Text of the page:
She has no understanding of how to do this. So her mind resorts to what has worked for her in the past, taking on herself sole responsibility for somehow dealing with an unraveling situation. The various methods she uses seeking to cajole Torvald, thoughts of suicide, the tarantella, attempting to rob the letter box indicate her increasing desperation at having to deal with events which she cannot control.
She is bringing to bear what has worked for her in the past, but what she has to deal with here resists her attempts. Other people and the rules of the society in which they live are too fatally complex and inexorable for her efforts. When nothing seems to work she takes refuge in a self-generated fiction, that somehow Torvald will transform himself into the romantic hero of her dreams and the issue will be resolved.
This, of course, is the most transparent illusion, given what we have learned about that society and Torvald's relationship to and understanding of it. I make no attempt here to account for all the complexities of this fascinating scene, but once again I'd like to offer some observations to fuel further discussion.
Torvald's behaviour once he reads Krogstad's letter totally demolishes the illusion Nora has taken refuge in, and the lectures he delivers to Nora at the start of the scene remind us unmistakably of what a total social prig he is, determined to salvage what he can by deception and very angry at Nora for what she has done.
We are right to find what he says very offensive, especially since he makes no sympathetic attempt to talk to her, to explore her motivation, to share the crisis together as two individuals at a critical point in their lives together.
If, for example, Torvald's angry abuse leads him to hit Nora, the impact of his tirade will be very different indeed from what it would be if we sense a genuine pain and panic under his insults, if it deflates him rather than energizing him to violence against her] At the same time, we need to recognize that much of what Torvald says is right.
If this gets out, he will be ruined. We know enough about his society to understand that the slightest accusation of criminal conduct will destroy them both and that, we know, is so much more than just losing a job.
And we have seen that for Torvald his social role is who he is, his entire identity. He has no conception of himself outside that role. So, in effect, Nora has, in his eyes, destroyed him. We may deplore the shallowness of his character, but we should not dismiss the intensity of his feelings or the accuracy of his perception of how society will react.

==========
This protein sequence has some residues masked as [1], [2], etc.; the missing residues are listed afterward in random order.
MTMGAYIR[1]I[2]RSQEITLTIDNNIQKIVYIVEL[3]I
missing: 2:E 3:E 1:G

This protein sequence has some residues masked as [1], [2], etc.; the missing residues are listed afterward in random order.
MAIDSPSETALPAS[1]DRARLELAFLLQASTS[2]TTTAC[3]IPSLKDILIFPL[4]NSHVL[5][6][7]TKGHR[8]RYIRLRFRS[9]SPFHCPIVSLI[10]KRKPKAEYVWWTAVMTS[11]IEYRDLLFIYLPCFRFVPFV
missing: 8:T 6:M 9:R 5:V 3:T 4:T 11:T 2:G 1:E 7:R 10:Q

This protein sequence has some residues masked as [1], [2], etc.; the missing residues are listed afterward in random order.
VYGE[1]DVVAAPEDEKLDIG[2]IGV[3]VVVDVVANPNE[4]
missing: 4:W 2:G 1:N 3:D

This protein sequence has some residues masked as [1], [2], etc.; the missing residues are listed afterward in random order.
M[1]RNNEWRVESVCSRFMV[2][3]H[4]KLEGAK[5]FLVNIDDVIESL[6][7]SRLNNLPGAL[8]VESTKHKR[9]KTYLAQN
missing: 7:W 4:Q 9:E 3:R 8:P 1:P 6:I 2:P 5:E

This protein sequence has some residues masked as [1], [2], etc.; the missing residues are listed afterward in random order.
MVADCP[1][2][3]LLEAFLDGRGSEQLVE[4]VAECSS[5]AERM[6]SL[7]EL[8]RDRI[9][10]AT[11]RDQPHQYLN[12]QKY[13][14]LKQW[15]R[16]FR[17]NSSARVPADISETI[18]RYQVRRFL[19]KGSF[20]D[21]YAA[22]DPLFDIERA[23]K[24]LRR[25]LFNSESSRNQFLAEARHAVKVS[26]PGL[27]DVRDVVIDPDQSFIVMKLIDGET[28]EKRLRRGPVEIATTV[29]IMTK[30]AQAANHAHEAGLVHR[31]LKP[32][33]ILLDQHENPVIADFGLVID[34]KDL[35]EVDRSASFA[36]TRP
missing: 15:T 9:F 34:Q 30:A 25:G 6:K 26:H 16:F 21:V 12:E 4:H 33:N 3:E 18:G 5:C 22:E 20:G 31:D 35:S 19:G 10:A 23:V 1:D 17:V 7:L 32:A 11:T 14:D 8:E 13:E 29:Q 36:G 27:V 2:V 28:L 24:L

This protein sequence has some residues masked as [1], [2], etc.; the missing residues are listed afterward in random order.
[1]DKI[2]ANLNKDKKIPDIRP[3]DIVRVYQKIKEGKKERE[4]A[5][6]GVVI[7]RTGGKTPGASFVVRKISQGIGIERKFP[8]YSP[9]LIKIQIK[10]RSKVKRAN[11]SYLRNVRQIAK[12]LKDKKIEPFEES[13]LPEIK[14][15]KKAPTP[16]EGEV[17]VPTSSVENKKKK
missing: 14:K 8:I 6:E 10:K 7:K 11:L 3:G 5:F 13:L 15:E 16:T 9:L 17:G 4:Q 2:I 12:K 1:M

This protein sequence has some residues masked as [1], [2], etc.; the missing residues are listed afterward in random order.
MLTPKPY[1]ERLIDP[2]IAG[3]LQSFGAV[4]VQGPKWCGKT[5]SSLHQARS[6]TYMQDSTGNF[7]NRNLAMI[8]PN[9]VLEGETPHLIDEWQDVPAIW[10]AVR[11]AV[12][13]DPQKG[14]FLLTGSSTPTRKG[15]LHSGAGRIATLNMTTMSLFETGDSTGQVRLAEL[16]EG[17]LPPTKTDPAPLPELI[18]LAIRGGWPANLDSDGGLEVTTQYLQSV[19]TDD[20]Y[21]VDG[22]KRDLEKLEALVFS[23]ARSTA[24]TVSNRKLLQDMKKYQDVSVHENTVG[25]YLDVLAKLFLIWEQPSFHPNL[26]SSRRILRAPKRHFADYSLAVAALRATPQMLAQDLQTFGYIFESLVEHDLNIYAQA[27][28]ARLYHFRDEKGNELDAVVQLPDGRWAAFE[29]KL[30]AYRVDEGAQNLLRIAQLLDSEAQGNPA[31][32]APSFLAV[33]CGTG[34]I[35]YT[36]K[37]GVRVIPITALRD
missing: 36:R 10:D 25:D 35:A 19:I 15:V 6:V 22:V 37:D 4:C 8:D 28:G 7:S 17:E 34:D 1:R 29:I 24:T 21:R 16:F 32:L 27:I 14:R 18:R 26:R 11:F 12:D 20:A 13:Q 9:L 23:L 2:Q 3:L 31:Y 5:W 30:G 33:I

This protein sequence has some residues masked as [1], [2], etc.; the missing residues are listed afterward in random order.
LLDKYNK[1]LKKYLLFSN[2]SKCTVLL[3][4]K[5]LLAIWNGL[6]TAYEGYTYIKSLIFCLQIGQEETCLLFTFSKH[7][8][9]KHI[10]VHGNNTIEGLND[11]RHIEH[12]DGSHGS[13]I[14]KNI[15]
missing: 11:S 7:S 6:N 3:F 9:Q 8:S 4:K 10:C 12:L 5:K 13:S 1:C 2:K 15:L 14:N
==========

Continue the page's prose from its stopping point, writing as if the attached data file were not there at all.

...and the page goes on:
Everything he believes in is in danger of being taken away. And that's why, once the danger has passed, he can instantly become himself again: So when he utters and keeps repeating that line which so often earns a laugh in the modern theatre "I forgive you everything" he is making in his eyes a sincere concession. Since society won't know, things can remain the same, and he is prepared to interpret her actions as love for him combined with inexperience in the ways of the world, a situation he is prepared to assist her to overcome.
All this is clear enough although we have to be careful here, I think, to listen carefully to what Torvald is saying and recognize his feelings--something not easy to do in these transformed times. The real challenge in this scene is Nora's conduct. Why does she reject Torvald so utterly? And how are we supposed to respond to her indictment of their former life together?
Prima facie, there are two ways we might initially approach Nora's conduct. We might see it as the awakening into a more mature understanding of herself, a sudden insight into the inherently unsatisfactory nature of her previous life, fuelled by an intense desire to get rid of the oppressive need to, as Nora puts it, do "tricks for you, Torvald.
Such a view commits us to a sudden transformation into a "new" woman, something many critics have found implausible see Marker and Marker, Chapter 3. Such an interpretation can easily become a celebration of Nora's newly found independence, an endorsement of her actions as demonstrating a valuable and necessary integrity in the face of an unacceptably conforming and compromising life.
She wants her life to acquire significant value, and she has come to the realization that that can only occur outside the family, on her own.